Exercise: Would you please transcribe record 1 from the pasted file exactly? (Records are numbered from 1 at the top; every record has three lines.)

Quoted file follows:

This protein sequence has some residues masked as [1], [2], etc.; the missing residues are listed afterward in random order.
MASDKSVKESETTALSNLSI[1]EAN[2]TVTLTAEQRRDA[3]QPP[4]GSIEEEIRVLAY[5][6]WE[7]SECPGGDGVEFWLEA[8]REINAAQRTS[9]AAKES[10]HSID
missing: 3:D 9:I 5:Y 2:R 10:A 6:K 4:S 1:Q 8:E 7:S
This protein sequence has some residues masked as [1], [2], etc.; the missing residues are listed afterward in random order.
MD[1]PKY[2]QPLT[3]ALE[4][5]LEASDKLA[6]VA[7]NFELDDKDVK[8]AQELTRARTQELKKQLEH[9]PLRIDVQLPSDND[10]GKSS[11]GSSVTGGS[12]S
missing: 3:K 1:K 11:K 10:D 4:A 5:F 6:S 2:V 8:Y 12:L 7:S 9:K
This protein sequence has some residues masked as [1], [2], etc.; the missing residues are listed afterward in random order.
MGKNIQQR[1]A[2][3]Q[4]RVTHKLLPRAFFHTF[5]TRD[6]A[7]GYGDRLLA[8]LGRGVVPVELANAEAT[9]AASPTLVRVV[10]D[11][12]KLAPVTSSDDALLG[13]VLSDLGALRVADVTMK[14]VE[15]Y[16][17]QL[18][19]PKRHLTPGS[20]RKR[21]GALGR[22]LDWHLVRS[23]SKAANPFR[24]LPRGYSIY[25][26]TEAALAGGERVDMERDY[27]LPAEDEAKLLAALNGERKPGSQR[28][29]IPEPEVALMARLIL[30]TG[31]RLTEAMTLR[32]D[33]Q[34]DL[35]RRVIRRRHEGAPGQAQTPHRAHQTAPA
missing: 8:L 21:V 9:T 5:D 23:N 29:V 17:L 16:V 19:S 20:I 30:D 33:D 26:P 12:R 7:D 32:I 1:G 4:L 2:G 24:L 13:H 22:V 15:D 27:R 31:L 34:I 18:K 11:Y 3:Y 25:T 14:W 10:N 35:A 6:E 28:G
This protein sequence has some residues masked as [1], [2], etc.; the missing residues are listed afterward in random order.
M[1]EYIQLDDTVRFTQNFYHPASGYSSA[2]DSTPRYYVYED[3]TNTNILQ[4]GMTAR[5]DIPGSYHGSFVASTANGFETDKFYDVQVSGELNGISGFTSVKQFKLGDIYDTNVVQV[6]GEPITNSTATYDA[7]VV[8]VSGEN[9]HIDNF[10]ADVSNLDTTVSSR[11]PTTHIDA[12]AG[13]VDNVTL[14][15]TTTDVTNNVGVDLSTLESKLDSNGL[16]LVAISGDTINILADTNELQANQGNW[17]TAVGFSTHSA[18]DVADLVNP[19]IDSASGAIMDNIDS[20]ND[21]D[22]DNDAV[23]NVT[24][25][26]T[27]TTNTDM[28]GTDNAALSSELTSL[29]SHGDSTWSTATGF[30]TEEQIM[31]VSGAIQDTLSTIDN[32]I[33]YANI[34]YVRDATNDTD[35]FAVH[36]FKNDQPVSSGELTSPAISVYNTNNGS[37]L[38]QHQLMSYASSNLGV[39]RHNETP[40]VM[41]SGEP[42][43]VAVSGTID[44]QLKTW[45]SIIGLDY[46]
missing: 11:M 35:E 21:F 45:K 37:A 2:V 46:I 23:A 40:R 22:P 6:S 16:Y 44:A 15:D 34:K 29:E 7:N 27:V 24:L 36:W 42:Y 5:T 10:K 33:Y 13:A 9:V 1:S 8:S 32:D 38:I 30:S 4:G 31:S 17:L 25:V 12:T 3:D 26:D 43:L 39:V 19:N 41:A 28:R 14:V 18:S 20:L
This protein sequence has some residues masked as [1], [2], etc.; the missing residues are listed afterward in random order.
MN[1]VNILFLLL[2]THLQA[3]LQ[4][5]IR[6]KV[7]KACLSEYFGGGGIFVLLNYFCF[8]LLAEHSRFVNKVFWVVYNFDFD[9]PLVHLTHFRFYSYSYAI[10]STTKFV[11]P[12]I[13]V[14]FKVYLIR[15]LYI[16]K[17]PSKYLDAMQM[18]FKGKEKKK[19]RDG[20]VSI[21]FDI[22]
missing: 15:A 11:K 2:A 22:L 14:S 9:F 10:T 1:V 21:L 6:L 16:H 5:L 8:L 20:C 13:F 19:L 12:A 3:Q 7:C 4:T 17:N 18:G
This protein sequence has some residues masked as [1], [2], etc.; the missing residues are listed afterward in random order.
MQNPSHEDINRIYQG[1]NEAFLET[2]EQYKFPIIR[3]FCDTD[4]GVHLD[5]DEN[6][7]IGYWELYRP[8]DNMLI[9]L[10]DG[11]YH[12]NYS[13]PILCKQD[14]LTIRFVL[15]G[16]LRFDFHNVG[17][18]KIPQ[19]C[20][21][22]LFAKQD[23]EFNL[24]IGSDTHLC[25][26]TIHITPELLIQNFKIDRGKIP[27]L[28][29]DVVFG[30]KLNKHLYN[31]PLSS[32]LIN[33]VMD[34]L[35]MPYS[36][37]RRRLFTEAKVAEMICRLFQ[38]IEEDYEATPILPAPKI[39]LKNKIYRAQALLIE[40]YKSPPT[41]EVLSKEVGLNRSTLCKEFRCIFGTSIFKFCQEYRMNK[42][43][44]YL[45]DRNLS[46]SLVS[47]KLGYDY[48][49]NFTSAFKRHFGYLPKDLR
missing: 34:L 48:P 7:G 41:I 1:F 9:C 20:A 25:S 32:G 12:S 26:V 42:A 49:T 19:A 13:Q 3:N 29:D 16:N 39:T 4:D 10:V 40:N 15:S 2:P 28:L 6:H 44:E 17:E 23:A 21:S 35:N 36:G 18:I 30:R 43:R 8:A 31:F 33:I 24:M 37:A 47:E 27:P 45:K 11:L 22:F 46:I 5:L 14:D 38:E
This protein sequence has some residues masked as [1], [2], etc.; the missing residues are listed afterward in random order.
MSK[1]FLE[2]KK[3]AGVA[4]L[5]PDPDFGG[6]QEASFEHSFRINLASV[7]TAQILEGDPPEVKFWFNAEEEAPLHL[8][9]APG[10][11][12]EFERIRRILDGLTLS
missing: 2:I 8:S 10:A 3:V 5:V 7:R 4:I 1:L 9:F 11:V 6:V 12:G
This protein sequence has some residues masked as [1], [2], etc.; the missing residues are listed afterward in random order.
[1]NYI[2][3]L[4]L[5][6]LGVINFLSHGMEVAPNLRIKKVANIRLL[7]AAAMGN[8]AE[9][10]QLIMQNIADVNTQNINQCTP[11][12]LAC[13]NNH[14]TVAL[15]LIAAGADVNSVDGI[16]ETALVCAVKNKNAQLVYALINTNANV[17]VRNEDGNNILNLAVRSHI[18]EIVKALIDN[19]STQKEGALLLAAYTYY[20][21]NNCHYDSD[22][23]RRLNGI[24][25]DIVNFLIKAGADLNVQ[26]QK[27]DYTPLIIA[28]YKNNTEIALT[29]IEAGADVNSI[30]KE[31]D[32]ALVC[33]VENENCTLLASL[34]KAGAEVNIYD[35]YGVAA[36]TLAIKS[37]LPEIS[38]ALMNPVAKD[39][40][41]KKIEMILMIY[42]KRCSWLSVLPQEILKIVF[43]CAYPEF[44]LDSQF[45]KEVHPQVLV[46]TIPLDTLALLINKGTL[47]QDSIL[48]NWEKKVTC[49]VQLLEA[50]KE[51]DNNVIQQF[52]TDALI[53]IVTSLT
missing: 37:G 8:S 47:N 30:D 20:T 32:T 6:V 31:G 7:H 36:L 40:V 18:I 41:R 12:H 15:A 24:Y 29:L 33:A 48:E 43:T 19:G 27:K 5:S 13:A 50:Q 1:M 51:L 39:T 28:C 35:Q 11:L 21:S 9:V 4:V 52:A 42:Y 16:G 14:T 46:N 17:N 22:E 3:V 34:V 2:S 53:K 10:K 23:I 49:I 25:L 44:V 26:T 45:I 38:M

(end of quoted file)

This protein sequence has some residues masked as [1], [2], etc.; the missing residues are listed afterward in random order.
MASDKSVKESETTALSNLSI[1]EAN[2]TVTLTAEQRRDA[3]QPP[4]GSIEEEIRVLAY[5][6]WE[7]SECPGGDGVEFWLEA[8]REINAAQRTS[9]AAKES[10]HSID
missing: 3:D 9:I 5:Y 2:R 10:A 6:K 4:S 1:Q 8:E 7:S